Posts Tagged ‘In the Castle of Our Skins’

In the Castle of Our Skins: Who Am I?

March 2, 2012

I’m really, really thrilled to have Luis Vasquez La Roche join the conversations inside the castle of our skins. His work surrounding questions of identity, nationhood, and the self is exciting and it interrogates what it means to “be” in ways that offer no one pathway or one single reckoning but a beautiful and interesting examination of the complexities inside these various spaces that I think we can all relate to. According to his statement:

My project came through my recent body of work called the search, in which I deal with identity, cultural and some other issues pertaining to belonging within a certain space. I started using teeth because it is a way in which a person can be definitively recognized, apart from DNA, or finger prints. So when I use the word “recognize”,  I don’t only refer to your identity by name. Because names, at the end of the day, are just names. Just like everything else has a name to be recognized. What I really was trying to do was consider whether I can pin point who I really was in essence, which I found difficult because I am not one thing but many.

All this came about as I got to Trinidad and all these issues of identity came about.  My race was questioned (I was no longer considered black, which for years, I thought I was),  so I started looking for something inside of me that I can feel comfortable with using to claim and identify who I am.  In having conversations with another artist called Nikolai Noel, he explained to me that in a certain way, everyone has a way how they see themselves and is not necessarily related to race or gender; they use many other ways to describe themselves: personality, career, emotions, nationality, religion — whatever makes everyone comfortable and at ease.

The answer always comes with the context you’re in. So, what if there is no context (there will always be one), what then, will your answer will be? What is that thing that will describe you? So I drew probably 15 or more dentures (same type of denture, different surroundings) and made people take one and tell me what one thing they think they are.

In the Castle of Our Skins Blog Carnival posts

November 1, 2011

We wanted to start a conversation about Caribbean people, about West Indian people, about our contemporary experiences; about the variegation and the connections that “thread archipelagos”, ranging through race & identity to culture, mental health to constructs of beauty and more. There’s no one, easy answer to what it means to be a West Indian, a Caribbean person — or any one way in which that identity shapes the person holding it dear to them.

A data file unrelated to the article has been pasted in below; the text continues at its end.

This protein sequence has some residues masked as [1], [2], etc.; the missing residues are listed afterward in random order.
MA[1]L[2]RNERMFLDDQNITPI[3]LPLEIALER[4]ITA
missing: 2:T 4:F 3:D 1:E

These posts are a sampling from across that spectrum:

Who Am I?, by Luis Vasquez La Roche

Black Power’s Inheritance, by Mariamma Kambon

Brown Gurl Envy, by Linisa aka Awkward Adult

Continental, Colonial or Creole, by David

Milk in its coffee, by derevolushunwidin

Untitled, by Kim

Being the Fat Friend, by Linisa aka Awkward Adult

Call me crazy, by pieces2peace

Darkies, Brownings and Red Woman: Female Desirability and Skin Color in the Caribbean, by soyluv

Artwork, by Tanya Marie Williams

Thanks for the interwebs link love from:

The hosts at Lati-Negros

The Bad Dominicana

This blog carnival will be continuously updated for the rest of the year so please check back to see what’s new. If you’d like to join in the conversation: email creativecommess [at] gmail [dot] com with a blog link, submission/s or questions. Otherwise, do support the participating bloggers and their links: read, comment, share!

The title of this blog carnival comes from George Lamming’s seminal novel, In the Castle of my Skin.

In the Castle of Our Skins: Untitled

October 31, 2011

By: Tanya Marie Williams

Untitled

by Kim

Everyone called him Massa, my father says nonchalantly to me with eyes narrowing on the tight turn ahead of us,
he is talking about his father, my grandfather
the white plantation owner who raped my grandmother, a strong-jawed woman from Dominica.
This is how my history is transmitted to me, in fragments that ambush me every time I return to the land I call home,
mi abuela es de Venezuela, taken as a child by her father to become the property of his new family. My grandfather, son of indentured workers, a proud man, with a penchant for stoic silences.

I am from a stock that wields irons like hand grenades
mouths that unleash and inflict, leaving rings of fire that keep love away,
but make lovers stay. Yielding forgiveness, needing to nurture, heavy from field, house, hard, heartwork.
Scotch bonnet peppered speech, rich smells of island flowers reach and tug
and swing so gently from your heartstrings. We can see it now, you are falling in lust with us.

I am from a stock of full-bodied women, hips wise, eyes deep, young smiles
that belie the centuries that we live in each everlasting moment. Young smiles, playful and wild that belie the effortlessness with which we lie.
Lies that come far too easily, rolling off tongues, slipping into ears, coming hot
and hard, weightless, rocking like fucking on swings, like fingers intertwining.
Truth remaining only as whispers humming, as feelings lingering fading memories, like walking, waking, dreaming.

It is heartbreaking, that granny, my aunty, my mama, my women, heart first lept in, and then left him, heart withdrawn after time too long of hoping that tragedy don’t win, that penises stuffed in don’t just end up producing girl after girl destined to love unrequited.

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